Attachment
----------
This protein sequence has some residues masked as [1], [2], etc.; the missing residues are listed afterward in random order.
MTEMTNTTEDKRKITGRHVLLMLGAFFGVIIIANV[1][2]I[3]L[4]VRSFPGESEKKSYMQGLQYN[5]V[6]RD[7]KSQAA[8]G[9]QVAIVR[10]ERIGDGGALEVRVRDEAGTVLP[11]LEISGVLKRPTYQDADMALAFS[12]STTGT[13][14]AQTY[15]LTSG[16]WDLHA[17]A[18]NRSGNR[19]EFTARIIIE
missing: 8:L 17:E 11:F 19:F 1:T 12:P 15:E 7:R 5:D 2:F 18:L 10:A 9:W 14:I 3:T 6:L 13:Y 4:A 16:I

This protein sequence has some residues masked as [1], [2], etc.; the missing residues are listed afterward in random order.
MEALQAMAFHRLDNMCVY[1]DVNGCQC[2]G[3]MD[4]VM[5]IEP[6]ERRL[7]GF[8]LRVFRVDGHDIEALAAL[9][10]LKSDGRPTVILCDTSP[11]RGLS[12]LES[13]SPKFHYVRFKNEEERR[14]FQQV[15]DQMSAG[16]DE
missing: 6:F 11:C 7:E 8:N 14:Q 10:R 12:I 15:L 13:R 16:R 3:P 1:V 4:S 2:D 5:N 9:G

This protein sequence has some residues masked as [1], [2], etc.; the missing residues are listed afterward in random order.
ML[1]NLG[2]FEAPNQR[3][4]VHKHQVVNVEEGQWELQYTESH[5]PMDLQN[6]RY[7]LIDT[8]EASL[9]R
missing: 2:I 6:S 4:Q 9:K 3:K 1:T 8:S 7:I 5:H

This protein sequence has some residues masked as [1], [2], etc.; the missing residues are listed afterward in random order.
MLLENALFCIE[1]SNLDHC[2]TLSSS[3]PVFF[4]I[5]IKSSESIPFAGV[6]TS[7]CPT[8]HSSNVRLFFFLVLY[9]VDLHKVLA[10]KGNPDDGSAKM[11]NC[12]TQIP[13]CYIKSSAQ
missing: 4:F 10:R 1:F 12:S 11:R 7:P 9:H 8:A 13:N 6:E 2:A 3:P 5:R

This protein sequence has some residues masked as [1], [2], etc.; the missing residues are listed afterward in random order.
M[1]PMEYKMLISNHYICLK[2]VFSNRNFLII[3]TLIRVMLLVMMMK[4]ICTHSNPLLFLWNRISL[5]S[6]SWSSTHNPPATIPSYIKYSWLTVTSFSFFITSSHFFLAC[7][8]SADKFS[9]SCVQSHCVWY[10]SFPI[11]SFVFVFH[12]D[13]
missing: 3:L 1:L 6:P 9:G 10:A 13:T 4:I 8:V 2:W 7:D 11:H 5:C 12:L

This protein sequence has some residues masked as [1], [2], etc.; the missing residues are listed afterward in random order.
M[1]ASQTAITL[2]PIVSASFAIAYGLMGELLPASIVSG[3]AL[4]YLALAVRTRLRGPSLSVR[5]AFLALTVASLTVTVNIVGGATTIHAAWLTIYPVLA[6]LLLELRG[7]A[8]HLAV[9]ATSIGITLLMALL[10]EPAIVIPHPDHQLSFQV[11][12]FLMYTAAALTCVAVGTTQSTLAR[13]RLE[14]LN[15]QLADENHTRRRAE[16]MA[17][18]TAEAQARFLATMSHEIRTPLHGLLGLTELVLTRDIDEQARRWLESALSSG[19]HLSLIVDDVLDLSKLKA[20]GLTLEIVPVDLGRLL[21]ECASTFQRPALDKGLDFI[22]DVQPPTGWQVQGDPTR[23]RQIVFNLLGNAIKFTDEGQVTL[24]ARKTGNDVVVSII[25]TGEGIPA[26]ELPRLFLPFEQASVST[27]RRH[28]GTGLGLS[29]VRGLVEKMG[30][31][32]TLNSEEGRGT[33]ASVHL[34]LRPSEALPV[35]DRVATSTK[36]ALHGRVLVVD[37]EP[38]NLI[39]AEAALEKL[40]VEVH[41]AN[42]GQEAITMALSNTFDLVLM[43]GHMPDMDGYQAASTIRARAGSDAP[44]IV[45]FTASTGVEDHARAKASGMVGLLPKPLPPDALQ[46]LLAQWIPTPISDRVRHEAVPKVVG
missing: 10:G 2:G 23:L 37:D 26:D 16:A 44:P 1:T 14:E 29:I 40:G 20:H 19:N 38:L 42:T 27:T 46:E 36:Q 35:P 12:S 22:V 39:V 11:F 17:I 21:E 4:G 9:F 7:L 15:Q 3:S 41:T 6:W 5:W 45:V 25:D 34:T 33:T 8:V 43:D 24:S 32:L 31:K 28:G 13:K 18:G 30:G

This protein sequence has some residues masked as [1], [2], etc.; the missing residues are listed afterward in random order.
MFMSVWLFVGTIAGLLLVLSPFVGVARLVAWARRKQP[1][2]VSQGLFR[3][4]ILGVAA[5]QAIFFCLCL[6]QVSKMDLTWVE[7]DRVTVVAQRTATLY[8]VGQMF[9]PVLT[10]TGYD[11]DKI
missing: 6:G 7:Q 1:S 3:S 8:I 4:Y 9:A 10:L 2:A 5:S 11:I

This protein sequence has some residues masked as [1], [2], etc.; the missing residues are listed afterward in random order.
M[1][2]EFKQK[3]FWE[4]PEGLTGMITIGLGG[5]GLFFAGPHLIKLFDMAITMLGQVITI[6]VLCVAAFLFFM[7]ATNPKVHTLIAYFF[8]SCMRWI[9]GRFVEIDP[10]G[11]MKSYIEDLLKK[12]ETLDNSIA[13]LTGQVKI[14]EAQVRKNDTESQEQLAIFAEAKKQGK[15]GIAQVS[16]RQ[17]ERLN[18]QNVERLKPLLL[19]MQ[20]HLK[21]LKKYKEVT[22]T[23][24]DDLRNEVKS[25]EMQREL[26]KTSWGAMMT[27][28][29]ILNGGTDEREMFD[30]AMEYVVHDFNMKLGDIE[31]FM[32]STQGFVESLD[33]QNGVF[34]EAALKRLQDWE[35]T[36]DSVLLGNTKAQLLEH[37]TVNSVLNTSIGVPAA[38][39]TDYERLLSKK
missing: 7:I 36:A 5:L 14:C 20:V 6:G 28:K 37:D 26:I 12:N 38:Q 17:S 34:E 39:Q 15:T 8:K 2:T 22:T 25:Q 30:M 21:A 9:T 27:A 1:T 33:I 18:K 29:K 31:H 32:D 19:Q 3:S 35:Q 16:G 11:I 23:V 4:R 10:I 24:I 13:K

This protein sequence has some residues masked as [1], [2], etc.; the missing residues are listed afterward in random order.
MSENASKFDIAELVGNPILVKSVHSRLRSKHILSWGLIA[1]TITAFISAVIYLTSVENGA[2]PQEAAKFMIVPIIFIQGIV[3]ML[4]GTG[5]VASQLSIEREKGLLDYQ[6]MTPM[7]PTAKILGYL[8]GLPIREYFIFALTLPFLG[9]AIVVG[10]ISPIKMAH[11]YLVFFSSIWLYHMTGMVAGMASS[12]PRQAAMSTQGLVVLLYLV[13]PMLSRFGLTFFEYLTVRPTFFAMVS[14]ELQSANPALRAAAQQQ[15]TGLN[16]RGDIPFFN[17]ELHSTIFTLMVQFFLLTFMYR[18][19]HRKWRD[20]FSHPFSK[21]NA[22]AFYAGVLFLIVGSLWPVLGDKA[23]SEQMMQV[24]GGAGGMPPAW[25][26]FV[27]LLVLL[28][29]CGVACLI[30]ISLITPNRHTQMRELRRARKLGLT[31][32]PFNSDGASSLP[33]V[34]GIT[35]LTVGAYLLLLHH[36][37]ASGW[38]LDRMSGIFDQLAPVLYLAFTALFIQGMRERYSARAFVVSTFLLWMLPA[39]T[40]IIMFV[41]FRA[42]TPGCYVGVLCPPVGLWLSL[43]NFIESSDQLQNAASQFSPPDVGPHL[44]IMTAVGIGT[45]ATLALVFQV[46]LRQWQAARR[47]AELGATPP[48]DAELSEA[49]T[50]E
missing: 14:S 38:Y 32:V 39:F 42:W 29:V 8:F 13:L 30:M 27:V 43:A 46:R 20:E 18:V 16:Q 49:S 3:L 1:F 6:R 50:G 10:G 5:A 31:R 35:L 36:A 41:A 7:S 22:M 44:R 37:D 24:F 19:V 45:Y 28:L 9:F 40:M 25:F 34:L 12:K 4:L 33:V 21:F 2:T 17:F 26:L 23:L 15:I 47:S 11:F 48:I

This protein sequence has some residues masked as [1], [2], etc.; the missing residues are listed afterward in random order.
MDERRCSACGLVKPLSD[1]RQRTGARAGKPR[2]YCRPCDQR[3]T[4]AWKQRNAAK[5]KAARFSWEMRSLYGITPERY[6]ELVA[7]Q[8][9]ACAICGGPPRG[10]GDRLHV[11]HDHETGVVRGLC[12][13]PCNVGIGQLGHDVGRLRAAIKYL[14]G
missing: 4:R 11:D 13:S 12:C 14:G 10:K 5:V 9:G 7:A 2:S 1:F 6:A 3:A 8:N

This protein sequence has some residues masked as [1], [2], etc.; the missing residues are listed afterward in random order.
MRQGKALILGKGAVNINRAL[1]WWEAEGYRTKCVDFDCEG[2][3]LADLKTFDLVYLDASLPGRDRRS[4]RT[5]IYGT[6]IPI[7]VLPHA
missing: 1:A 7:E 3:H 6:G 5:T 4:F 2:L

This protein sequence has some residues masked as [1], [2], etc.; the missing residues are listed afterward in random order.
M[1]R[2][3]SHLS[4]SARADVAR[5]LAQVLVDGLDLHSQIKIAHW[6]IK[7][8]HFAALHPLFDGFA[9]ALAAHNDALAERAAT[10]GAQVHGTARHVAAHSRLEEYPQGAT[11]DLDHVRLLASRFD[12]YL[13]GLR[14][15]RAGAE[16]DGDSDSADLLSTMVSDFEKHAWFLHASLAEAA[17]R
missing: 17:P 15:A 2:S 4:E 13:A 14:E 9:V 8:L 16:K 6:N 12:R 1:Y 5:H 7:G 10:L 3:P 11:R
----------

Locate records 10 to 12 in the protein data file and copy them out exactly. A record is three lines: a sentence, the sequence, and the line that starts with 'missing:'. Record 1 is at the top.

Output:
This protein sequence has some residues masked as [1], [2], etc.; the missing residues are listed afterward in random order.
MDERRCSACGLVKPLSD[1]RQRTGARAGKPR[2]YCRPCDQR[3]T[4]AWKQRNAAK[5]KAARFSWEMRSLYGITPERY[6]ELVA[7]Q[8][9]ACAICGGPPRG[10]GDRLHV[11]HDHETGVVRGLC[12][13]PCNVGIGQLGHDVGRLRAAIKYL[14]G
missing: 4:R 11:D 13:S 12:C 14:G 10:K 5:V 9:G 7:A 2:S 1:F 6:A 3:A 8:N

This protein sequence has some residues masked as [1], [2], etc.; the missing residues are listed afterward in random order.
MRQGKALILGKGAVNINRAL[1]WWEAEGYRTKCVDFDCEG[2][3]LADLKTFDLVYLDASLPGRDRRS[4]RT[5]IYGT[6]IPI[7]VLPHA
missing: 1:A 7:E 3:H 6:G 5:T 4:F 2:L

This protein sequence has some residues masked as [1], [2], etc.; the missing residues are listed afterward in random order.
M[1]R[2][3]SHLS[4]SARADVAR[5]LAQVLVDGLDLHSQIKIAHW[6]IK[7][8]HFAALHPLFDGFA[9]ALAAHNDALAERAAT[10]GAQVHGTARHVAAHSRLEEYPQGAT[11]DLDHVRLLASRFD[12]YL[13]GLR[14][15]RAGAE[16]DGDSDSADLLSTMVSDFEKHAWFLHASLAEAA[17]R
missing: 17:P 15:A 2:S 4:E 13:A 14:E 9:V 8:L 16:K 6:N 12:R 1:Y 5:H 7:G 10:L 3:P 11:R